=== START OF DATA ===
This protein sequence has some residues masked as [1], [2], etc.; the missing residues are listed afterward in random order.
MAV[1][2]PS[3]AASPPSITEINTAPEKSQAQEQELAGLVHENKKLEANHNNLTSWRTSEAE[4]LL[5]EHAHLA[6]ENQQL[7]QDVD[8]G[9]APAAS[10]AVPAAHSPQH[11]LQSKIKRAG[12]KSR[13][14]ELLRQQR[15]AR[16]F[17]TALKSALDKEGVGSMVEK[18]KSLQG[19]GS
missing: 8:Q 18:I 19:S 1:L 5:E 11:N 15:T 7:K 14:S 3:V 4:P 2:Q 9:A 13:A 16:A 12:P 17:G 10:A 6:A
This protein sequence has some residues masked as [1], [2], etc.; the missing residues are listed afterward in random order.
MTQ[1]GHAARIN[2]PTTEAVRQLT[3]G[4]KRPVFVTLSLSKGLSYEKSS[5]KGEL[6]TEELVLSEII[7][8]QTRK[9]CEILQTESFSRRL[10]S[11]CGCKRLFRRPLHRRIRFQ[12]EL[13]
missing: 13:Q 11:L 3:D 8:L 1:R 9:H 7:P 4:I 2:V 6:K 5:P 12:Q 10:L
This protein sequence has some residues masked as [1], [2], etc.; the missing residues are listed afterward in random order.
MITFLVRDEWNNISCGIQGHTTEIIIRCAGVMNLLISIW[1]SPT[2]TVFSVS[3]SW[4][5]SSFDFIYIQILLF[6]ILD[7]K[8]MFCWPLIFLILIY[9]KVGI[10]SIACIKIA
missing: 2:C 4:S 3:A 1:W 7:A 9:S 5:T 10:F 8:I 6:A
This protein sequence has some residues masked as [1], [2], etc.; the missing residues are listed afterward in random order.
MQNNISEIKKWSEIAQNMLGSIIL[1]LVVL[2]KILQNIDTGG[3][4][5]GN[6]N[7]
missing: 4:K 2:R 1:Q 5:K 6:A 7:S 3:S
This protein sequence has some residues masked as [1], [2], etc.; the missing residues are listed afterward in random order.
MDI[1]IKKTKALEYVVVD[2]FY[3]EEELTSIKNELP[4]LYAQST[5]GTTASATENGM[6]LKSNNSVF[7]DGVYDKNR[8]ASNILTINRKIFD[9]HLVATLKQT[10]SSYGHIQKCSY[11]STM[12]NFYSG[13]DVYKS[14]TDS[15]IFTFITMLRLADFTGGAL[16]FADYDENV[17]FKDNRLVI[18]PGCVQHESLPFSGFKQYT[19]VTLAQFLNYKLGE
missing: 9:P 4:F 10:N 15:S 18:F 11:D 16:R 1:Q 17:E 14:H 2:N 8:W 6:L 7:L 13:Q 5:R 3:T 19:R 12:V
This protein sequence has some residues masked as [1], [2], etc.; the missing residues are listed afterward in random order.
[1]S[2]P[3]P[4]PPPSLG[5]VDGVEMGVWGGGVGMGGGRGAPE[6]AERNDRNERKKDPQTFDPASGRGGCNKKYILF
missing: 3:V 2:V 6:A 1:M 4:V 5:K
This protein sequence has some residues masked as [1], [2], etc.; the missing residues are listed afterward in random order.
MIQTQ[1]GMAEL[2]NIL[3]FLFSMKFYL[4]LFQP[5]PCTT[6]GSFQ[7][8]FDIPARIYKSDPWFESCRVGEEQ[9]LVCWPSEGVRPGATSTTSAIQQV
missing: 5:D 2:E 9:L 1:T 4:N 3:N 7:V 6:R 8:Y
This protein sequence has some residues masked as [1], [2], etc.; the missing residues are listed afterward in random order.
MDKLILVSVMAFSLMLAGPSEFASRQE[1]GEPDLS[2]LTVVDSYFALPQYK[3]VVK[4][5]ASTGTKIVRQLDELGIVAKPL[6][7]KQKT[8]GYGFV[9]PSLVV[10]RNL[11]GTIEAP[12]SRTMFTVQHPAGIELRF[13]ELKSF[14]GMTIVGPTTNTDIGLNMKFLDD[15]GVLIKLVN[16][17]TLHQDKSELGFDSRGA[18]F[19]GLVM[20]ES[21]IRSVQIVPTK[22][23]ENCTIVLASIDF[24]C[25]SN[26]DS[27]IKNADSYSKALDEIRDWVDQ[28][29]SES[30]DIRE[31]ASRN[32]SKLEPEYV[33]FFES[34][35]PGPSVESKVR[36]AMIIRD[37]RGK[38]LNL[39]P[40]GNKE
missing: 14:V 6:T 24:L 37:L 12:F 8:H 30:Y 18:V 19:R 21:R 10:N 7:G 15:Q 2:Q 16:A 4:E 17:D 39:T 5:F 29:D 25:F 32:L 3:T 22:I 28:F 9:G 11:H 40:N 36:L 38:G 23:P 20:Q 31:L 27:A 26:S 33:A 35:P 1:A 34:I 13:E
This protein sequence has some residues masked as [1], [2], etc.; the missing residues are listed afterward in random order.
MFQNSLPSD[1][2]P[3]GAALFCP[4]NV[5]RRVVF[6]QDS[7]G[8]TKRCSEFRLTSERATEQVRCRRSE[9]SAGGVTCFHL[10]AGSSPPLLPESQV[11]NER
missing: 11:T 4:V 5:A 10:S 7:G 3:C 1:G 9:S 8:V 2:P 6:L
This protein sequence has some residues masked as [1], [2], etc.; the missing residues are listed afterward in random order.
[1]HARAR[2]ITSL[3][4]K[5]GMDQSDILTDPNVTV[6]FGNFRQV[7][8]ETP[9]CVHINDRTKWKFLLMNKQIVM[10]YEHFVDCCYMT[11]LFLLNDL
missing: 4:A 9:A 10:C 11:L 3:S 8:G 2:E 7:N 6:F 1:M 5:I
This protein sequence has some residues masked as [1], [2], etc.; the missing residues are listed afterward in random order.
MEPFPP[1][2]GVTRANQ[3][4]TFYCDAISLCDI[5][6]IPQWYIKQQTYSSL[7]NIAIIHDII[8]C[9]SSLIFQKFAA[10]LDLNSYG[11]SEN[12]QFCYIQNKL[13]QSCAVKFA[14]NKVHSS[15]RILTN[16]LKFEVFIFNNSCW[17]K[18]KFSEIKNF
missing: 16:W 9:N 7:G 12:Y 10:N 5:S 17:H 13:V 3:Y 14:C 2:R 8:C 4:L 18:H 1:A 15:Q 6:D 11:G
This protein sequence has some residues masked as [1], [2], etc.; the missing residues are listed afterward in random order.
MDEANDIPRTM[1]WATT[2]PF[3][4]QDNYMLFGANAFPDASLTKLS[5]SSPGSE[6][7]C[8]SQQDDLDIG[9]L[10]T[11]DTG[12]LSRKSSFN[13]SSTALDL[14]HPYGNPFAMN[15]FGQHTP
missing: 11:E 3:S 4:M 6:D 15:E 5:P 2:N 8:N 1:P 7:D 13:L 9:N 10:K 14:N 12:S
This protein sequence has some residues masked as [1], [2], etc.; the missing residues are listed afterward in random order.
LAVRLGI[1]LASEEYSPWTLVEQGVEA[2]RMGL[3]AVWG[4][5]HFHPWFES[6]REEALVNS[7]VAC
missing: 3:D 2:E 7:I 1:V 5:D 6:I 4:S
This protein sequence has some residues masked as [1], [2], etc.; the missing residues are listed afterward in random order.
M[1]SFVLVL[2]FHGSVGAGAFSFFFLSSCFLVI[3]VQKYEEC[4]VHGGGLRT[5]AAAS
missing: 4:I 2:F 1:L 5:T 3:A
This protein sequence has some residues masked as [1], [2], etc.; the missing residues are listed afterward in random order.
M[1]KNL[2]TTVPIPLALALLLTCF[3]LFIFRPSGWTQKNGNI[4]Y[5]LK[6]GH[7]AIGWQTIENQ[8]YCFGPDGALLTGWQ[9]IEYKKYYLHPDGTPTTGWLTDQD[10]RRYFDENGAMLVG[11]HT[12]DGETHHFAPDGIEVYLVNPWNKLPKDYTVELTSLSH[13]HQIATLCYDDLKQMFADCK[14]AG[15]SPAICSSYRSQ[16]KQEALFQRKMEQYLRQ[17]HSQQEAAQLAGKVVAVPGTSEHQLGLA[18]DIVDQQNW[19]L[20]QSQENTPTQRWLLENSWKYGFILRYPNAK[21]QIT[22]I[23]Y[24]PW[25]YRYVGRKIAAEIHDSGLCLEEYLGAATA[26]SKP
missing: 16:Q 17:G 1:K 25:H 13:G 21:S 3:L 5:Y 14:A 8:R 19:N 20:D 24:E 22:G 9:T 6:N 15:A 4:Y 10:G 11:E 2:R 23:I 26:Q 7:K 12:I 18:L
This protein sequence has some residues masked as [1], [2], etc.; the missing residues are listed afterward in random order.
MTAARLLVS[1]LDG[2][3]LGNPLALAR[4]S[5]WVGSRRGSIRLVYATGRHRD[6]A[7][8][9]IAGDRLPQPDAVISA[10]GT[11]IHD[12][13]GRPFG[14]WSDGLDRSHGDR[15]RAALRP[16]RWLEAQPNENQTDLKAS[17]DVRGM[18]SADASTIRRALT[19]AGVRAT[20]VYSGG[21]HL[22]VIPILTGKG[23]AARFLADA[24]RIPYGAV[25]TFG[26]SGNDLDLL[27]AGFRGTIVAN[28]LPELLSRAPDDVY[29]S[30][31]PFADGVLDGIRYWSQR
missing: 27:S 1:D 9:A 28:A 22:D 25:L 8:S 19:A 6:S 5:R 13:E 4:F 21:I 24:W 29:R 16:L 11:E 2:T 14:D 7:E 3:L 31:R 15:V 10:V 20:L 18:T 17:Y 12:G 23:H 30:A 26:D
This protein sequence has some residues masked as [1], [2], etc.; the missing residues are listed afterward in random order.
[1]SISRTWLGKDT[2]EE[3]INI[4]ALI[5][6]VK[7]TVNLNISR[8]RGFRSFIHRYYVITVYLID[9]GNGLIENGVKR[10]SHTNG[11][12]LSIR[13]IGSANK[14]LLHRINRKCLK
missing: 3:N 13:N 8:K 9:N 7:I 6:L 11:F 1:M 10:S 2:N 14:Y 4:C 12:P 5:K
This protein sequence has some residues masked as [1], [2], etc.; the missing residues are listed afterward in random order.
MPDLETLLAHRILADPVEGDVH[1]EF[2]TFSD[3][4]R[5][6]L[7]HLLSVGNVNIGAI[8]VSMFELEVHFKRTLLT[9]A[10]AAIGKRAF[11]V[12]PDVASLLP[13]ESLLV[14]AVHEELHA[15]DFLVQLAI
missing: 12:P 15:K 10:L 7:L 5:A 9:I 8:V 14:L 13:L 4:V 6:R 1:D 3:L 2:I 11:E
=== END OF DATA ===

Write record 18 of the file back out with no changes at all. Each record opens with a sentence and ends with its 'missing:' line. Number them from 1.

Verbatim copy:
This protein sequence has some residues masked as [1], [2], etc.; the missing residues are listed afterward in random order.
MPDLETLLAHRILADPVEGDVH[1]EF[2]TFSD[3][4]R[5][6]L[7]HLLSVGNVNIGAI[8]VSMFELEVHFKRTLLT[9]A[10]AAIGKRAF[11]V[12]PDVASLLP[13]ESLLV[14]AVHEELHA[15]DFLVQLAI
missing: 12:P 15:K 10:L 7:L 5:A 9:I 8:V 14:L 13:L 4:V 6:R 1:D 3:L 2:I 11:E